The following comes from a 1916 book and describes the evolution of furniture on the theatrical stage:
When the modern play calls for an interior this interior now takes on the semblance of an actual room. Apparently the “box set,” as it is called, the closed-in room with its walls and its ceiling, was first seen in England in 1841, when ‘London Assurance’ was produced; but very likely it had earlier made its appearance in Paris at the Gymnase. To supply a room with walls of a seeming solidity, with doors and with windows, appears natural enough to us, but it was a startling innovation fourscore years ago. When the ‘School for Scandal’ had been originally produced at Drury Lane in 1775, the library of Joseph Surface, where Lady Teazle hides behind the screen, was represented by a drop at the back, on which a window was painted, and by wings set starkly parallel to this back-drop and painted to represent columns. There were no doors; and Joseph and Charles, Sir Peter and Lady Teazle, walked on thru the openings between the wings, very much as tho they were passing thru the non-existent walls. To us, this would be shocking; but it was perfectly acceptable to English playgoers then; and to them it seemed natural, since they were familiar with no other way of getting into a room on the stage.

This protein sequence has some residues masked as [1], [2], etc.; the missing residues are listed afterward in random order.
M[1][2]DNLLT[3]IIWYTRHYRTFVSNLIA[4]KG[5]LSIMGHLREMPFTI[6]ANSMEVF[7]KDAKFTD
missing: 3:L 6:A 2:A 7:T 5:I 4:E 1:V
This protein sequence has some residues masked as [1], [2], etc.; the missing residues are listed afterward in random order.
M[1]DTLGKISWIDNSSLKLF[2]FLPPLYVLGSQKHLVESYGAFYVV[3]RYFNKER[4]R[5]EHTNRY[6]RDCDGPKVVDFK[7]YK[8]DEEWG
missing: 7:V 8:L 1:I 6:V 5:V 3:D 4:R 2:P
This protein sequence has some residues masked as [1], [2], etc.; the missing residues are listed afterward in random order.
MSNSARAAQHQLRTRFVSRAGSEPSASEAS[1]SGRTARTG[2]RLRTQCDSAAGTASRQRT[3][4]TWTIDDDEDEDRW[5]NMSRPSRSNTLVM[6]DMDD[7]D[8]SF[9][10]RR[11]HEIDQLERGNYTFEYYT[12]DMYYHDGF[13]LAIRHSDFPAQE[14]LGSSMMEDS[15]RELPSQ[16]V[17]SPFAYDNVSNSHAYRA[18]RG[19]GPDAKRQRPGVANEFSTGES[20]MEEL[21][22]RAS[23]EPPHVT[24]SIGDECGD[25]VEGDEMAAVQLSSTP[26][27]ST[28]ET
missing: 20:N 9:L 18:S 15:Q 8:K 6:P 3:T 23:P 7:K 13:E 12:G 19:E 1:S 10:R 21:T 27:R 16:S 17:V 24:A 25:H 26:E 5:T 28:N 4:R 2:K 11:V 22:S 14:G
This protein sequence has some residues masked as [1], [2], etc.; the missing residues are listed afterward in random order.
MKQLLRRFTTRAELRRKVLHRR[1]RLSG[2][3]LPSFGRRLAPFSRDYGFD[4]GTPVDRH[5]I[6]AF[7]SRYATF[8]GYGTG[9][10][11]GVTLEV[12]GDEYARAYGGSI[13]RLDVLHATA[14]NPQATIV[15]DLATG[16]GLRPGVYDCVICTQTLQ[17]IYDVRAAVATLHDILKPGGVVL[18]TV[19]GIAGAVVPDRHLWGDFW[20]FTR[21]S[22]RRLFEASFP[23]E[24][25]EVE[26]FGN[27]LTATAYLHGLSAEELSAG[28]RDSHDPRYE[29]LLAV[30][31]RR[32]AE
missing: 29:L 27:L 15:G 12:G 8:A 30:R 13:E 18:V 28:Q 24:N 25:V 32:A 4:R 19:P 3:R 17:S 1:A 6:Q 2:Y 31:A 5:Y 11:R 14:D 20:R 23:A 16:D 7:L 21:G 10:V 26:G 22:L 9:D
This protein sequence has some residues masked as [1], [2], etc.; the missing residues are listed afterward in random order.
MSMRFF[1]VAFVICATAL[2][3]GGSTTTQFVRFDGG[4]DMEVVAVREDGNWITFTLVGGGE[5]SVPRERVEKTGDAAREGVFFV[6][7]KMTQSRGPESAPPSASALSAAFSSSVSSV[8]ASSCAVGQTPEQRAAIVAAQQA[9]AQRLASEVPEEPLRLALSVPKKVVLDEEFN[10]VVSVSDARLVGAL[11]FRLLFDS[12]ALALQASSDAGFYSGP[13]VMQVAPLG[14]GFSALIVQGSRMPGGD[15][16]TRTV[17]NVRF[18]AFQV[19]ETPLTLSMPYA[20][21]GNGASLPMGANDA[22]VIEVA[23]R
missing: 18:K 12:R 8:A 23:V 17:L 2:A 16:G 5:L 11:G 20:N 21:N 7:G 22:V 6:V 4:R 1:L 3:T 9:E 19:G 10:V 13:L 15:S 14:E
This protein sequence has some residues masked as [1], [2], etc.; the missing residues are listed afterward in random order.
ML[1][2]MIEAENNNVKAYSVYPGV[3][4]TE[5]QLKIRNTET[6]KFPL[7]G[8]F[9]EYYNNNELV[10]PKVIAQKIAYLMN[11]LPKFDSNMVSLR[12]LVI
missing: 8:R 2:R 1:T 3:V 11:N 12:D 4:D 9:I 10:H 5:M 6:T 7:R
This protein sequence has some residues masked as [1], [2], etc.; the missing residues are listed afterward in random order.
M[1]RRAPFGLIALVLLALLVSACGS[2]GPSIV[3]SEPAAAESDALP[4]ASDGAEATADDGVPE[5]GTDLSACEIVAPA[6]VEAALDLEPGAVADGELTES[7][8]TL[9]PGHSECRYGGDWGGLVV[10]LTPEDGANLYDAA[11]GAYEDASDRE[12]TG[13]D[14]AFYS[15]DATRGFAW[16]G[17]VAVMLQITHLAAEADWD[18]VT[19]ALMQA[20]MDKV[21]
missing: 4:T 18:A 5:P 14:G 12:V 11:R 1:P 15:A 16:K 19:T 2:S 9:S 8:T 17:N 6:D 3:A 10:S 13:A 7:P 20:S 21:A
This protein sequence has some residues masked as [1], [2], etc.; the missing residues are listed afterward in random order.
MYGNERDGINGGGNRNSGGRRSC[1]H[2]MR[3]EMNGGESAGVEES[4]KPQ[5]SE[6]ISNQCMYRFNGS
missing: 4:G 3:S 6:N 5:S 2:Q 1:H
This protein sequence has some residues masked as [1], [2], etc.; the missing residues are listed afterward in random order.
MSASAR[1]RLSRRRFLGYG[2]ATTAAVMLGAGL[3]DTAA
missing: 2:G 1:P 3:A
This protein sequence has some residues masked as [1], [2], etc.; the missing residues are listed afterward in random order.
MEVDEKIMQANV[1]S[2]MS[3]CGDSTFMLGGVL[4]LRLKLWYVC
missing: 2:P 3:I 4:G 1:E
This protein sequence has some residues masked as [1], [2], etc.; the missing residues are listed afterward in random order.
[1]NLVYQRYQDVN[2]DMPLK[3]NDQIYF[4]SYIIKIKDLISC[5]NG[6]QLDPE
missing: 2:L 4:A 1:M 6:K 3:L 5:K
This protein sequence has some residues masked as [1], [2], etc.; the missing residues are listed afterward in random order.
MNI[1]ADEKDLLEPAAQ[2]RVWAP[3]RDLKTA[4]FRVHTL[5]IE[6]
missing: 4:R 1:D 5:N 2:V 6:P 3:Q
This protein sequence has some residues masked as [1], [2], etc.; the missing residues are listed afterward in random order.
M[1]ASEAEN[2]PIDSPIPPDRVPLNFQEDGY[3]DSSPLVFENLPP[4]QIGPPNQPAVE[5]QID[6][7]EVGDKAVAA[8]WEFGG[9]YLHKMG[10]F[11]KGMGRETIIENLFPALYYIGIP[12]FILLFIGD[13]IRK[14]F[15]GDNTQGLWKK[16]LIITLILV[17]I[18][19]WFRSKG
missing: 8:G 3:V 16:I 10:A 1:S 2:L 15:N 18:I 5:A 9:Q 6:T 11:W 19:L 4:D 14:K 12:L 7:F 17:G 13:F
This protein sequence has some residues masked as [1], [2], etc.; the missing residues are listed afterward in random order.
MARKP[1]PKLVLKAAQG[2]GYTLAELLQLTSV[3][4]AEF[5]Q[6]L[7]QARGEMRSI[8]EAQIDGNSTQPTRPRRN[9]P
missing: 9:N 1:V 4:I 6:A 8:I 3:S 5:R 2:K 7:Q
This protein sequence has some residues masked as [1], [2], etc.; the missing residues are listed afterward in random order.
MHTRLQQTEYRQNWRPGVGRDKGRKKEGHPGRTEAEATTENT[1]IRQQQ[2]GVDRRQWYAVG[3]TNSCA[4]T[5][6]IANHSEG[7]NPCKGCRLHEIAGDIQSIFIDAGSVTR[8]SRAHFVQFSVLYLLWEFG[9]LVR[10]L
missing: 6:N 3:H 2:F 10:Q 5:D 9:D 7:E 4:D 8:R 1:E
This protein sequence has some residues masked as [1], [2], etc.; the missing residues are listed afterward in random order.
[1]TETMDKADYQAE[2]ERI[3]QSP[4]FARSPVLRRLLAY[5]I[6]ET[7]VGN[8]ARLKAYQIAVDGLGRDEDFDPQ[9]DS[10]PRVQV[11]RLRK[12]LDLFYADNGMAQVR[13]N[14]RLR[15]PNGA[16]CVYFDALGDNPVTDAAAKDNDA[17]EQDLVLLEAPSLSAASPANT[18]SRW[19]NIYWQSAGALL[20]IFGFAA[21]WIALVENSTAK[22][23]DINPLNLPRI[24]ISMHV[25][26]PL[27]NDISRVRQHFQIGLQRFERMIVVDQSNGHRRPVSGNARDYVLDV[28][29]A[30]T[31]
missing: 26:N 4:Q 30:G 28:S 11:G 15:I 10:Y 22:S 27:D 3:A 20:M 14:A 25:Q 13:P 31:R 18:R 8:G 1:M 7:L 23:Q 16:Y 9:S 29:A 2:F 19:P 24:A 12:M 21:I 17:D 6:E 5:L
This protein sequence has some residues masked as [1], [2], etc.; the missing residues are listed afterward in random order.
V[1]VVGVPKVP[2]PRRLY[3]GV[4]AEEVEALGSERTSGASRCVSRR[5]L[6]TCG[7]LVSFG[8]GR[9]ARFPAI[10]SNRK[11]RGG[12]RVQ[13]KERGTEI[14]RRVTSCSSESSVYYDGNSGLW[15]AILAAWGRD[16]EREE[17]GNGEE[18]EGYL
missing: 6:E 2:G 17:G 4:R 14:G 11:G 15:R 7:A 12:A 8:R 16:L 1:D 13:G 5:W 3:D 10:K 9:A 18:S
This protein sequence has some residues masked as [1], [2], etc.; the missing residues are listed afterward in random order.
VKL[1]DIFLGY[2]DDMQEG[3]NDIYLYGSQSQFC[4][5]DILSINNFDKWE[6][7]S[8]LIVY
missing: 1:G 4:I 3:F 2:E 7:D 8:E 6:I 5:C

The invention of the box-set, of a room with walls and ceilings, doors and windows, led inevitably to the appropriate furnishing of this room with tangible tables and chairs. Even in the eighteenth century the stage had been very empty; it was adorned only with the furniture actually demanded by the action of the drama; and the rest of the furniture, bookcases and sideboards, chairs and tables, was frankly painted on the wings and on the back-drop by the side of the painted mantelpieces, the painted windows, and the painted doors. In the plays of the twentieth century characters sit down and change from seat to seat; but in the plays produced in England and in France before the first quarter of the nineteenth century all the actors stood all the time—or at least they were allowed to sit only under the stress of dramatic necessity—as in the fourth act of ‘Tartuffe,’ for instance. In all of Molière’s comedies there are scarcely half a dozen characters who have occasion to sit down; and this sitting-down is limited to three or four of his more than thirty pieces. Nowadays every effort is made to capture the external realities of life. Sardou was not more careful in composing his stage-settings in his fashion than was Ibsen in prescribing the scenic environment that he needed. The author’s minute descriptions of the scenes where the action of the ‘Doll’s House’ and of ‘Ghosts’ passes prove that Ibsen had visualized sharply the precise interior which was, in his mind, the only possible home for the creatures of his imagination. And Mr. Belasco has recently bestowed upon the winning personality of his ‘Peter Grimm’ the exact habitation to which that appealing creature would return in his desire to undo after death what in life he had rashly commanded.
“Evolution of Scene-Painting.” A Book About the Theater, by Brander Matthews, Charles Scribner’s Sons, 1916, pp. 144–146. Google Books, books.google.com/books?id=89gUAAAAYAAJ.